7. Age and Mental Capacity

If you were a minor or lacked the mental capacity to understand the consequences of your actions, it can be a defense. The court may consider diminished capacity as a mitigating factor.

8. Entrapment

If law enforcement induced you to commit larceny that you would not have otherwise committed, an entrapment defense can be raised. This defense argues that you were manipulated into the criminal act.

9. Shoplifting Prevention Programs

Participation in shoplifting prevention programs before trial may demonstrate your willingness to reform and can be considered a favorable factor in court.

10. Civil Settlement

In some cases, resolving the matter through civil means, such as returning the stolen property and compensating the victim, can lead to the withdrawal of criminal charges.


Facing larceny charges in New York can be challenging, but understanding the available defenses is essential. Whether it’s proving lack of intent, demonstrating consent, or establishing an ownership dispute, the right defense strategy can make a significant difference in the outcome of your case. Consult with an experienced attorney to navigate the legal process effectively.

Frequently Asked Questions

1. What are the potential penalties for larceny in New York?

The penalties for larceny in New York vary depending on the value of the stolen property and other factors. They can range from fines and probation to imprisonment.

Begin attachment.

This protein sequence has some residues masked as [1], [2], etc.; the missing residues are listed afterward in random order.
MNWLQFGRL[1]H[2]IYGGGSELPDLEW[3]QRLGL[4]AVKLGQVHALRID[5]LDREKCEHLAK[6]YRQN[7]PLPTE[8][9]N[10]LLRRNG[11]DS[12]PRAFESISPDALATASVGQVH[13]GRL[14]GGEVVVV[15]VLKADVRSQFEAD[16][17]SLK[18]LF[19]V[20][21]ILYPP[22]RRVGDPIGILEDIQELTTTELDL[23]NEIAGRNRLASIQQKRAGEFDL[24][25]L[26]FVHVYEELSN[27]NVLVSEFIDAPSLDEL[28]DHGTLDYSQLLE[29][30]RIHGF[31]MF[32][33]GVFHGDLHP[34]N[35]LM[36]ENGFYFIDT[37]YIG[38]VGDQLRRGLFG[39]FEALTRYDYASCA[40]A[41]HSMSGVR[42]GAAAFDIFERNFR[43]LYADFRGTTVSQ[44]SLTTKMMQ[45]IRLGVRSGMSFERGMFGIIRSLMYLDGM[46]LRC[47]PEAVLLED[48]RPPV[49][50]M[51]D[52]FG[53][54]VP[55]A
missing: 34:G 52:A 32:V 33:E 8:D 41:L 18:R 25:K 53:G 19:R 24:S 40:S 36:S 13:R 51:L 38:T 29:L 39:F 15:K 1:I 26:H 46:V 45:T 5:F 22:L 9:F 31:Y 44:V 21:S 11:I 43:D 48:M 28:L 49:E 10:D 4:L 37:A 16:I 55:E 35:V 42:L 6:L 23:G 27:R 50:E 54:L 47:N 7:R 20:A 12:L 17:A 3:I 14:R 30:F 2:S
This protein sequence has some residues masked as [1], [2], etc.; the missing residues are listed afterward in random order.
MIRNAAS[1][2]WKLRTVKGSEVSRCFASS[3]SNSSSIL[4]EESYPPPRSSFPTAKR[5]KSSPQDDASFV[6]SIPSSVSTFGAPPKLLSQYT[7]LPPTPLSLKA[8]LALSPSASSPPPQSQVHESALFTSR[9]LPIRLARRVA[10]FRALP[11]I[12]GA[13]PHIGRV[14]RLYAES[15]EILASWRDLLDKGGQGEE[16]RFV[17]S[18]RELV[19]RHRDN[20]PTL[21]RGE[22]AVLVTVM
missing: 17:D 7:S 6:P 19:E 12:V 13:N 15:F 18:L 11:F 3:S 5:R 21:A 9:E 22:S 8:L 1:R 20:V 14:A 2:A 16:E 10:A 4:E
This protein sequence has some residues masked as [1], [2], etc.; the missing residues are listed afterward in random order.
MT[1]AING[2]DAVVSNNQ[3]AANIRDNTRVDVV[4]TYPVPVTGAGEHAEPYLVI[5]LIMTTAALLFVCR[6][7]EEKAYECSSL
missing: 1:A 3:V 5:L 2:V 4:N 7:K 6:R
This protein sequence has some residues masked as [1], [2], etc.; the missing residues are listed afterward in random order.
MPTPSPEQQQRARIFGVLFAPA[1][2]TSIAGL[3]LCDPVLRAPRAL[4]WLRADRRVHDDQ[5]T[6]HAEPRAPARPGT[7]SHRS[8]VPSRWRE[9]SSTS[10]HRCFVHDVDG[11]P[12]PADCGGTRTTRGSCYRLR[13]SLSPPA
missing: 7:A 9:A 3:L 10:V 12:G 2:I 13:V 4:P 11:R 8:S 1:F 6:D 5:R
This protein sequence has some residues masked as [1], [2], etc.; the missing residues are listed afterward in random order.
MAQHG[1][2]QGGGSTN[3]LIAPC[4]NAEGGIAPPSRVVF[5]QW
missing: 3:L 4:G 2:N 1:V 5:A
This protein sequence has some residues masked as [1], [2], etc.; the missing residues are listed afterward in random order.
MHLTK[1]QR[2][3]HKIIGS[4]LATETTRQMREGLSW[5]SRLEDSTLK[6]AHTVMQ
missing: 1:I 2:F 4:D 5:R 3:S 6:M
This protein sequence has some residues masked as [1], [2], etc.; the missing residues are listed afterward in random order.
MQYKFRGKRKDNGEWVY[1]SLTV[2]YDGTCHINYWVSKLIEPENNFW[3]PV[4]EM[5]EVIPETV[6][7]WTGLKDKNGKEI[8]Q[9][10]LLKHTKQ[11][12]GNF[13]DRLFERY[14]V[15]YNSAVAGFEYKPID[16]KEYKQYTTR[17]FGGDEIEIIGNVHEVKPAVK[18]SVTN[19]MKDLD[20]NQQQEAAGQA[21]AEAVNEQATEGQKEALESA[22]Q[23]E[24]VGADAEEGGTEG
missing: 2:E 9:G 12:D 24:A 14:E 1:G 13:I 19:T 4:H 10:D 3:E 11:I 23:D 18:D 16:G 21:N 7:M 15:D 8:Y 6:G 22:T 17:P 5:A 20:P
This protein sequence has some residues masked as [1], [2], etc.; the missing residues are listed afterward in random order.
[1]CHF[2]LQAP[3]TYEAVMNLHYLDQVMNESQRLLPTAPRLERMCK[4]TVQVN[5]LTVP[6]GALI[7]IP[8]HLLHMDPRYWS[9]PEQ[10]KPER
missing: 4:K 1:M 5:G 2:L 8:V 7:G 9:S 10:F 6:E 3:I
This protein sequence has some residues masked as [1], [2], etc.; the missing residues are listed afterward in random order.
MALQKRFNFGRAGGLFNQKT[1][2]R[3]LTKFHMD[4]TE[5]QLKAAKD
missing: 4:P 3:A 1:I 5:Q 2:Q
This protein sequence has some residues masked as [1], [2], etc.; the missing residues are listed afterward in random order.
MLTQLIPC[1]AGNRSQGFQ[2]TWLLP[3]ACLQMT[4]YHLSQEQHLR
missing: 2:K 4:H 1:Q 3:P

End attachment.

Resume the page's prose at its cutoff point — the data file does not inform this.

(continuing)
2. Is it possible to have larceny charges expunged from my record?

Expungement of larceny charges in New York is generally not available. However, some cases may be eligible for sealing, which limits access to your criminal record.

3. How can I find a qualified attorney to defend me against larceny charges?

To find a qualified attorney, consider seeking recommendations from trusted sources, researching online reviews, and scheduling consultations to discuss your case.

4. Can I negotiate a plea deal to reduce my larceny charges?

Depending on the circumstances of your case, it may be possible to negotiate a plea deal with the prosecution to reduce your charges or penalties.

5. What should I do if I believe I have been wrongfully accused of larceny?

If you believe you have been wrongfully accused, it is crucial to consult with an attorney immediately to build a strong defense and protect your rights.

  1. 212(c) Waiver Lawyer
  2. Criminal and Immigration Attorney
  3. Aggravated Assault
  4. Asylum Lawyer
  5. Burglary Defense Lawyer
  6. Cancellation of Removal
  7. Criminal Defense Lawyer
  8. Cyber Crime Defense
  9. Deportation Defense
  10. Domestic Violence
  11. Drug Crimes
  12. Federal Immigration Crimes
  13. I-601 Waiver
  14. Immigration Appeals
  15. Immigration Bond
  16. Immigration Fraud Defense
  17. Motion 440.10 New York
  18. Motion to Change Venue
  19. Motion to Reopen
  20. Prosecutorial Discretion
  21. Reentry After Deportation
  22. Robbery
  23. S Visa
  24. Stay of Deportation Lawyer
  25. Theft Offenses
  26. U Visa Lawyer
  27. Writ Coram Nobis
  28. Writ Habeas Corpus